The Lifespan Gap

Our life expectancies have skyrocketed over the past century, but the gains have been uneven. The elderly have made enormous gains. But as Stanford University points out, a recent study finds that the death rate among young American men remains high.

Further, the University of Chicago found that gains for American women and men were about the same until around 1940, when women shot ahead (the graph is on page 20 of this pdf, which corresponds to page 890 of the journal article).

Lifespan inequality peaked at eight years in 1982 with American men dying at an average age of 70 and women at 78. Not until recently have men started matching women’s gains, though men still die five years earlier on average at age 77 compared to women’s age 82. But it wasn’t always like this.  In 1900 the lifespan gap was only two years (48 years old for women and 46 years old for men).

That men are finally starting to see comparable gains (largely because they’re smoking less) would seem to be good news. Except for the media, many of whom put a negative spin on this. National Geographic (“Ladies Last”) called men’s gains a “troubling trend” despite women still outliving men.

But women need not worry. According to the US Social Security Administration, men are not expected to close the gap even though they’re now making health gains:

Figure 2b – Life Expectancy at Age 65

LifeTables_Body-2b

Though the Stanford article advocates a single payer healthcare system like Canada’s as the solution to American men’s health problems, this won’t fly politically.

American men must take greater charge of their health. And we have been. But we must also expect a push-back. For example, men grow moustaches every November to raise awareness for prostate cancer, which kills three-quarters as many men as breast cancer kills women (though prostate cancer receives far less funding). It’s called Movember, and according to McGill University’s student paper it’s sexist microaggression because not everyone can grow a moustache.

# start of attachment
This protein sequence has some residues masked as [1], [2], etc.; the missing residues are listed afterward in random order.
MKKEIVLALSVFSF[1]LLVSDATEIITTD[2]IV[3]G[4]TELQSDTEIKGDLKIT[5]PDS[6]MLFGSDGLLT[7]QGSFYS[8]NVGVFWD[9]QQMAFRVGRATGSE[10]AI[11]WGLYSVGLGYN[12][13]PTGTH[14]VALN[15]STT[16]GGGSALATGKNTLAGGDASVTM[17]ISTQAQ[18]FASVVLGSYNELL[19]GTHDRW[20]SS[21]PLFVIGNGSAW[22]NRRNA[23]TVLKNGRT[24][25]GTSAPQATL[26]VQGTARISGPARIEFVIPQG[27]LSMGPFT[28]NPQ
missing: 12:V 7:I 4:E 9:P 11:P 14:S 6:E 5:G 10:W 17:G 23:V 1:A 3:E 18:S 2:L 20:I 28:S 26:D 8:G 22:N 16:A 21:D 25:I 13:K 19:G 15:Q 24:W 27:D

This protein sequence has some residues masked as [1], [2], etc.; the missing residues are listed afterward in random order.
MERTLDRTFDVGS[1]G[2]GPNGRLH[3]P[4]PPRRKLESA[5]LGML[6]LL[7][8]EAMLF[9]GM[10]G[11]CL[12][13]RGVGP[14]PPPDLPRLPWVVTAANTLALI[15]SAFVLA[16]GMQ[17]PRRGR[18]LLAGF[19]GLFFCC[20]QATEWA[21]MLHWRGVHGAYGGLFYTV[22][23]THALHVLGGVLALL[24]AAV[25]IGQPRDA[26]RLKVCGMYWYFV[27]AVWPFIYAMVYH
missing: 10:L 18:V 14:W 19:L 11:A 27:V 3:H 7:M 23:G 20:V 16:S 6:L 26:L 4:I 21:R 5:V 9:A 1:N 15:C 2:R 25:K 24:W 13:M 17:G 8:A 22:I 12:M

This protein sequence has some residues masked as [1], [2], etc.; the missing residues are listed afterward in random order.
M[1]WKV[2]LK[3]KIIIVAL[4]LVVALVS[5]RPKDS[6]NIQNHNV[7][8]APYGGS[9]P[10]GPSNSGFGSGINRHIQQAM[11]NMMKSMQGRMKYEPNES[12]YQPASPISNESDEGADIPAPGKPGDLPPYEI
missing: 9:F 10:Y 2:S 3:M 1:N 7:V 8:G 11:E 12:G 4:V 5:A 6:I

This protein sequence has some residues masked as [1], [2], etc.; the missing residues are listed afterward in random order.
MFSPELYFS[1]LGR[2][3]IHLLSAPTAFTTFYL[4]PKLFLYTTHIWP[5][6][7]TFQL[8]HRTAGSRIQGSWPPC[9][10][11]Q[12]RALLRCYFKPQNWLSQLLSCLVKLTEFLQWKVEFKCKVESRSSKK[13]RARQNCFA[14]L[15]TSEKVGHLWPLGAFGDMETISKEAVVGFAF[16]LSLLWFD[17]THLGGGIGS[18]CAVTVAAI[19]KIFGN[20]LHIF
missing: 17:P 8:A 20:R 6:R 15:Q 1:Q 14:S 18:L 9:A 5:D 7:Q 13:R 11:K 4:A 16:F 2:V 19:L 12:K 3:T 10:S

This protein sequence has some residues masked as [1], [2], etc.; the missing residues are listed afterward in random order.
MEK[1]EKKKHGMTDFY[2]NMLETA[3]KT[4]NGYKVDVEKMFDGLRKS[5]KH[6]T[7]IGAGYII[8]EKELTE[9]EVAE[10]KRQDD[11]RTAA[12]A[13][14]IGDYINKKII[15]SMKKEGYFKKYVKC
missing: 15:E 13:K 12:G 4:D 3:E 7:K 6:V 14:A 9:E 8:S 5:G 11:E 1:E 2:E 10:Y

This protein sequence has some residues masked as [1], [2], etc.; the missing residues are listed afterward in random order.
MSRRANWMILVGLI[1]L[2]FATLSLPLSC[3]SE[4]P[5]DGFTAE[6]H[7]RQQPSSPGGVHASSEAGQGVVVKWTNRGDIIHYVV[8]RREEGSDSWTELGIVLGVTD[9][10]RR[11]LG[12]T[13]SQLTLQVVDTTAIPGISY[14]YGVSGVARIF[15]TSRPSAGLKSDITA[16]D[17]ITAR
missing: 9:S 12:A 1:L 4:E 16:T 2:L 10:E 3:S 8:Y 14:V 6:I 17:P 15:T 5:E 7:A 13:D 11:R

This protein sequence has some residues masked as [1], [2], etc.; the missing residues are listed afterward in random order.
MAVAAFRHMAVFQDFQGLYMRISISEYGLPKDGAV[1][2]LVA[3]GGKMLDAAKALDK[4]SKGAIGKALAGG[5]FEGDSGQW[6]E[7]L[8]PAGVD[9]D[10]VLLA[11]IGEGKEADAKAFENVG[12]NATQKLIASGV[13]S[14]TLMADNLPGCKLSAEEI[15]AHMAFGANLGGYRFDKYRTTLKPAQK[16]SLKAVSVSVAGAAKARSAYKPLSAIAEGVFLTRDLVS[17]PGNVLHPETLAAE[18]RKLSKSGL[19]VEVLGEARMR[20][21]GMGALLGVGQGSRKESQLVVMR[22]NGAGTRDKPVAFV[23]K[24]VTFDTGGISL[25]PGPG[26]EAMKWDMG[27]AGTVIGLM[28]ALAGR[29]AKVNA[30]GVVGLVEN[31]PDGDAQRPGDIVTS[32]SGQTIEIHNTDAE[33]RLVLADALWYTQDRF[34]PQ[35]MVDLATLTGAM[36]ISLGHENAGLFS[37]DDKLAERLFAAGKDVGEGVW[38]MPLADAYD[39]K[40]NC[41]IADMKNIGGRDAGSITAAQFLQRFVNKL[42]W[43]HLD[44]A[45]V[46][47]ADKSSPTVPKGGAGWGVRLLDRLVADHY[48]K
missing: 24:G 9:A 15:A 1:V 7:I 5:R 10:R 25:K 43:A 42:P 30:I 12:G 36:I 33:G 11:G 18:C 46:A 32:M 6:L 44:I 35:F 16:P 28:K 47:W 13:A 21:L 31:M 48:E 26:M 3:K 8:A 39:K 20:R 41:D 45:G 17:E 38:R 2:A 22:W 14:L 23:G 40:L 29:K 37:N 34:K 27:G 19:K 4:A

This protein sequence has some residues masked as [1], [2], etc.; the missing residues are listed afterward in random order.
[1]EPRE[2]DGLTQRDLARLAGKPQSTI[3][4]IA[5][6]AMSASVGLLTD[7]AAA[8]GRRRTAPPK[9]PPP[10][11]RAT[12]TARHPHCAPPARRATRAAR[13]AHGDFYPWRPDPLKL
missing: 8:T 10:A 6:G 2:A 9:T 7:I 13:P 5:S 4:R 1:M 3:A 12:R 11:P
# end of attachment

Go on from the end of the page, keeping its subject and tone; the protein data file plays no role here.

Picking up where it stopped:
The best response to such nonsense is to take one’s health seriously and grow the stache anyway. Though personally, I prefer a beard.

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5 thoughts on “The Lifespan Gap

  1. But women need not worry. According to the US Social Security Administration, men are not expected to close the gap even though they’re now making health gains:

    What a strange thing to say. Is closing the gap, men living longer, dying less sooner, something about which women should be concerned?

  2. I wonder when attempts to significantly increase the maximum life span by trying to defeat/reverse aging are going to be successful. Aubrey de Grey has some exciting work in this area. Looking forward to see such a graph then. Assuming I still experience these events.

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